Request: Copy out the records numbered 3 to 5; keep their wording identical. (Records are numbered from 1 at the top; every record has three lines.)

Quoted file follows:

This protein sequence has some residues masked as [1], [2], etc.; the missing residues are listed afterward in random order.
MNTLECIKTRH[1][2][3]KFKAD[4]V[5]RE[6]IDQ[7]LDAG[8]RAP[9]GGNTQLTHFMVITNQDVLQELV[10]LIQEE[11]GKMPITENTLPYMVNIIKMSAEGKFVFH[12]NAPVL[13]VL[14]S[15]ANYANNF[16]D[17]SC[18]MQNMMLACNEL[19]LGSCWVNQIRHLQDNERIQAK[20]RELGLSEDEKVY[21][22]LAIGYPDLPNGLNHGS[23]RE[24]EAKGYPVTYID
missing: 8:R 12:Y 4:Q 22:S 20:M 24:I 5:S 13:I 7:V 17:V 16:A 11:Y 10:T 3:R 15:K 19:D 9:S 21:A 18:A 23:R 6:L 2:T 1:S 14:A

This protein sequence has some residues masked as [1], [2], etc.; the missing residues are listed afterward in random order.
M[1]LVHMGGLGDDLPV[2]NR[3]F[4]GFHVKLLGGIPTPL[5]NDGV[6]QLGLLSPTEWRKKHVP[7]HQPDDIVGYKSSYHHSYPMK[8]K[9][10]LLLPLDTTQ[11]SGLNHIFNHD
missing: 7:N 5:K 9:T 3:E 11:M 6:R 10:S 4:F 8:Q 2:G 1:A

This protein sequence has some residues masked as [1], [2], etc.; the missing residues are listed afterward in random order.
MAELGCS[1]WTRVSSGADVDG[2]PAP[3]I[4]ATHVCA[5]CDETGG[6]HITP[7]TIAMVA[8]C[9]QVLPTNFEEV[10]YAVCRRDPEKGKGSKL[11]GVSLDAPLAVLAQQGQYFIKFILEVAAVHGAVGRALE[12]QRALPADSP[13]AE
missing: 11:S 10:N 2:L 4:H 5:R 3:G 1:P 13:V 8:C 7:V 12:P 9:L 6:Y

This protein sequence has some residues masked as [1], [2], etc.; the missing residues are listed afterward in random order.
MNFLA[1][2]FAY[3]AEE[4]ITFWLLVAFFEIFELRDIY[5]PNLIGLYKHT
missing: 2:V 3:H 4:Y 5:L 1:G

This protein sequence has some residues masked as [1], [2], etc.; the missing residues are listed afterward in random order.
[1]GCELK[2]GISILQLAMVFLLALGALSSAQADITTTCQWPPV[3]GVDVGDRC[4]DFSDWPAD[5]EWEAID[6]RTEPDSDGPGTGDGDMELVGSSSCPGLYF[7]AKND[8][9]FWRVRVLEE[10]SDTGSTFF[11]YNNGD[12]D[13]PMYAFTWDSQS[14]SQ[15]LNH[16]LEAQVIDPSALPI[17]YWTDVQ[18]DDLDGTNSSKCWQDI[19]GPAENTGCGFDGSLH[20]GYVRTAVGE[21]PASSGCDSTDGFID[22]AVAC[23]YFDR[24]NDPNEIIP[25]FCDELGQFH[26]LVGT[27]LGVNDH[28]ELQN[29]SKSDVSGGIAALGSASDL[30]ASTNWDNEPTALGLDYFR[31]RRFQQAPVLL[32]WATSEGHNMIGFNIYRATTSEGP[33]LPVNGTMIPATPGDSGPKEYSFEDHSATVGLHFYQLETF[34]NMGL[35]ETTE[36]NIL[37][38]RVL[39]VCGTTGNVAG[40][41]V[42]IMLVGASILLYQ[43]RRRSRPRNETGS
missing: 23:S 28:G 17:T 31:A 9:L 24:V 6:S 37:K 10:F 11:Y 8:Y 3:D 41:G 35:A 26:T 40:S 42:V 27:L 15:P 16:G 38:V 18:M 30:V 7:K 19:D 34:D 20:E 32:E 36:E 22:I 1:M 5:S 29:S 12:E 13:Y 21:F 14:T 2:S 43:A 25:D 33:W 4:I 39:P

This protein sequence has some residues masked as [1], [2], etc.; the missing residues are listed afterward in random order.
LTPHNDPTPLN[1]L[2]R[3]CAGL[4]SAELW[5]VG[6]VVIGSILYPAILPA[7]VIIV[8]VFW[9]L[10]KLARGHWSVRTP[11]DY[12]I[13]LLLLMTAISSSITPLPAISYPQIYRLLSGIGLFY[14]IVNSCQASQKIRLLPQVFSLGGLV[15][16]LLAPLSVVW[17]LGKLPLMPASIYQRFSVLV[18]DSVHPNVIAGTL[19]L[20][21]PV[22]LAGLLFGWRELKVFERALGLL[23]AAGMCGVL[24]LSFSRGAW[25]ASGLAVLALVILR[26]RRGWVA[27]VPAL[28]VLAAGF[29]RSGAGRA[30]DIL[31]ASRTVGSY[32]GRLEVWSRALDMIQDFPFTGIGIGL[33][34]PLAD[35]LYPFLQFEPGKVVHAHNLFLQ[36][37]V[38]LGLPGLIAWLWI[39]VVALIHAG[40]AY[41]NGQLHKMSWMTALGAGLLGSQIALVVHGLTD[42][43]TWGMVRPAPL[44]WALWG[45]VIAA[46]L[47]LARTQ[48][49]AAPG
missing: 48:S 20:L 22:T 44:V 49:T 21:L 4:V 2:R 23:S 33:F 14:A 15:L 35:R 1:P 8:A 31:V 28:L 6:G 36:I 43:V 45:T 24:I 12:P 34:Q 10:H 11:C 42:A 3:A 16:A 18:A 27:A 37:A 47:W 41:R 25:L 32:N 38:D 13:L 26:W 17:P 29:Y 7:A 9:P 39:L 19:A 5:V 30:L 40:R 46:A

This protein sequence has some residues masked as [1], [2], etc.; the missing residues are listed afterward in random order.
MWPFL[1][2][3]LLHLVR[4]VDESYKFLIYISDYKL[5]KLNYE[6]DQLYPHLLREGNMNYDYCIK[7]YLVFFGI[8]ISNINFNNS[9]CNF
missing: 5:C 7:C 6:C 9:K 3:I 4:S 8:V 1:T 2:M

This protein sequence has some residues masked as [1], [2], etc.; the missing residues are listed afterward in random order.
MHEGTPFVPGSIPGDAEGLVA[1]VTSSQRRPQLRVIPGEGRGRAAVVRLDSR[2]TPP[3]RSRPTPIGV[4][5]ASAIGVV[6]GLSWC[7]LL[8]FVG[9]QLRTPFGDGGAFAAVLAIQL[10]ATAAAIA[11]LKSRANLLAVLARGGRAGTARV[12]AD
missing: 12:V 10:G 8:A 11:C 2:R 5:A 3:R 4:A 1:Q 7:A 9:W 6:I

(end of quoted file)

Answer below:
This protein sequence has some residues masked as [1], [2], etc.; the missing residues are listed afterward in random order.
MAELGCS[1]WTRVSSGADVDG[2]PAP[3]I[4]ATHVCA[5]CDETGG[6]HITP[7]TIAMVA[8]C[9]QVLPTNFEEV[10]YAVCRRDPEKGKGSKL[11]GVSLDAPLAVLAQQGQYFIKFILEVAAVHGAVGRALE[12]QRALPADSP[13]AE
missing: 11:S 10:N 2:L 4:H 5:R 3:G 1:P 13:V 8:C 7:V 12:P 9:L 6:Y

This protein sequence has some residues masked as [1], [2], etc.; the missing residues are listed afterward in random order.
MNFLA[1][2]FAY[3]AEE[4]ITFWLLVAFFEIFELRDIY[5]PNLIGLYKHT
missing: 2:V 3:H 4:Y 5:L 1:G

This protein sequence has some residues masked as [1], [2], etc.; the missing residues are listed afterward in random order.
[1]GCELK[2]GISILQLAMVFLLALGALSSAQADITTTCQWPPV[3]GVDVGDRC[4]DFSDWPAD[5]EWEAID[6]RTEPDSDGPGTGDGDMELVGSSSCPGLYF[7]AKND[8][9]FWRVRVLEE[10]SDTGSTFF[11]YNNGD[12]D[13]PMYAFTWDSQS[14]SQ[15]LNH[16]LEAQVIDPSALPI[17]YWTDVQ[18]DDLDGTNSSKCWQDI[19]GPAENTGCGFDGSLH[20]GYVRTAVGE[21]PASSGCDSTDGFID[22]AVAC[23]YFDR[24]NDPNEIIP[25]FCDELGQFH[26]LVGT[27]LGVNDH[28]ELQN[29]SKSDVSGGIAALGSASDL[30]ASTNWDNEPTALGLDYFR[31]RRFQQAPVLL[32]WATSEGHNMIGFNIYRATTSEGP[33]LPVNGTMIPATPGDSGPKEYSFEDHSATVGLHFYQLETF[34]NMGL[35]ETTE[36]NIL[37][38]RVL[39]VCGTTGNVAG[40][41]V[42]IMLVGASILLYQ[43]RRRSRPRNETGS
missing: 23:S 28:G 17:T 31:A 9:L 24:V 6:S 37:K 10:F 11:Y 8:Y 3:D 41:G 35:A 26:T 40:S 42:V 27:L 15:P 16:G 38:V 18:M 30:V 7:K 19:D 34:D 20:E 32:E 36:E 22:I 1:M 5:S 29:S 12:E 13:Y 21:F 14:T 2:S 43:A 25:D 33:W 4:I 39:P